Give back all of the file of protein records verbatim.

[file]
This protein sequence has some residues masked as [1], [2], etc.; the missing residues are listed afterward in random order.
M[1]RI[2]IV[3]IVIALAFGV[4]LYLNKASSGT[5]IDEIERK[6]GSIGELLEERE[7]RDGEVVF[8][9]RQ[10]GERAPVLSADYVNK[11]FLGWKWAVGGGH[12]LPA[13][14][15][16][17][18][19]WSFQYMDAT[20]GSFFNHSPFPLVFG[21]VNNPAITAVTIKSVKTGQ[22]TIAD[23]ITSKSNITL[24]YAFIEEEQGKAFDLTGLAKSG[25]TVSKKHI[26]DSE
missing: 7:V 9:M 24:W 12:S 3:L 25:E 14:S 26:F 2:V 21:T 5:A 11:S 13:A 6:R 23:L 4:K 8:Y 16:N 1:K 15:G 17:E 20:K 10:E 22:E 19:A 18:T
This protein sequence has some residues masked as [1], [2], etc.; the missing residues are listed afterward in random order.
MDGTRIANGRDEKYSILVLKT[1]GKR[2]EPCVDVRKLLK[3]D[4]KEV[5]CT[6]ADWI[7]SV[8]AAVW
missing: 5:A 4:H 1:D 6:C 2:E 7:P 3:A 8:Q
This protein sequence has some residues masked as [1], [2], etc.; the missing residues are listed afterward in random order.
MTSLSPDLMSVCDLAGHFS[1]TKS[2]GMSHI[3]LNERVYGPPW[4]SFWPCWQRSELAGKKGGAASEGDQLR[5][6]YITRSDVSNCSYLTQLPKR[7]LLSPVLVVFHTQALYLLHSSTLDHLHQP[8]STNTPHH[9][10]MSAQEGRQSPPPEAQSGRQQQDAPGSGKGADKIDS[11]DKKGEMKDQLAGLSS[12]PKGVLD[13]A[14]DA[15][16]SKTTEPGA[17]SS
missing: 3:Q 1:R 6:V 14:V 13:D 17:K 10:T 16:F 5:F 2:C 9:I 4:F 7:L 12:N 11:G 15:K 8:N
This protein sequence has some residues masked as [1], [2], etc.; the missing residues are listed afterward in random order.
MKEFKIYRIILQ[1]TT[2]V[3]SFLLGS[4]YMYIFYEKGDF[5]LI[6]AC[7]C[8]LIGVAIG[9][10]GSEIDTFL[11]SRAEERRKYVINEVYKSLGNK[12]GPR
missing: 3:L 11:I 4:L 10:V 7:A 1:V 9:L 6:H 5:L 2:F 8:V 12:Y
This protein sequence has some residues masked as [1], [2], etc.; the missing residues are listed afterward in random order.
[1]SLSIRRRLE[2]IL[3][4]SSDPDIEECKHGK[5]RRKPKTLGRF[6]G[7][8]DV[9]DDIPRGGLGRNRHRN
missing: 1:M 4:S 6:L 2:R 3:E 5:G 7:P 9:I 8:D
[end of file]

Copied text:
This protein sequence has some residues masked as [1], [2], etc.; the missing residues are listed afterward in random order.
M[1]RI[2]IV[3]IVIALAFGV[4]LYLNKASSGT[5]IDEIERK[6]GSIGELLEERE[7]RDGEVVF[8][9]RQ[10]GERAPVLSADYVNK[11]FLGWKWAVGGGH[12]LPA[13][14][15][16][17][18][19]WSFQYMDAT[20]GSFFNHSPFPLVFG[21]VNNPAITAVTIKSVKTGQ[22]TIAD[23]ITSKSNITL[24]YAFIEEEQGKAFDLTGLAKSG[25]TVSKKHI[26]DSE
missing: 7:V 9:M 24:W 12:S 3:L 25:E 14:S 26:F 2:V 21:T 5:A 11:S 13:A 6:R 23:L 4:K 8:Y 16:N 1:K 15:G 17:E 20:K 10:E 22:E 19:A 18:T
This protein sequence has some residues masked as [1], [2], etc.; the missing residues are listed afterward in random order.
MDGTRIANGRDEKYSILVLKT[1]GKR[2]EPCVDVRKLLK[3]D[4]KEV[5]CT[6]ADWI[7]SV[8]AAVW
missing: 5:A 4:H 1:D 6:C 2:E 7:P 3:A 8:Q
This protein sequence has some residues masked as [1], [2], etc.; the missing residues are listed afterward in random order.
MTSLSPDLMSVCDLAGHFS[1]TKS[2]GMSHI[3]LNERVYGPPW[4]SFWPCWQRSELAGKKGGAASEGDQLR[5][6]YITRSDVSNCSYLTQLPKR[7]LLSPVLVVFHTQALYLLHSSTLDHLHQP[8]STNTPHH[9][10]MSAQEGRQSPPPEAQSGRQQQDAPGSGKGADKIDS[11]DKKGEMKDQLAGLSS[12]PKGVLD[13]A[14]DA[15][16]SKTTEPGA[17]SS
missing: 3:Q 1:R 6:V 14:V 13:D 17:K 10:T 16:F 5:F 2:C 9:I 4:F 7:L 12:N 11:G 15:K 8:N
This protein sequence has some residues masked as [1], [2], etc.; the missing residues are listed afterward in random order.
MKEFKIYRIILQ[1]TT[2]V[3]SFLLGS[4]YMYIFYEKGDF[5]LI[6]AC[7]C[8]LIGVAIG[9][10]GSEIDTFL[11]SRAEERRKYVINEVYKSLGNK[12]GPR
missing: 3:L 11:I 4:L 10:V 7:A 1:V 9:L 6:H 5:L 2:F 8:V 12:Y
This protein sequence has some residues masked as [1], [2], etc.; the missing residues are listed afterward in random order.
[1]SLSIRRRLE[2]IL[3][4]SSDPDIEECKHGK[5]RRKPKTLGRF[6]G[7][8]DV[9]DDIPRGGLGRNRHRN
missing: 1:M 4:S 6:L 2:R 3:E 5:G 7:P 9:I 8:D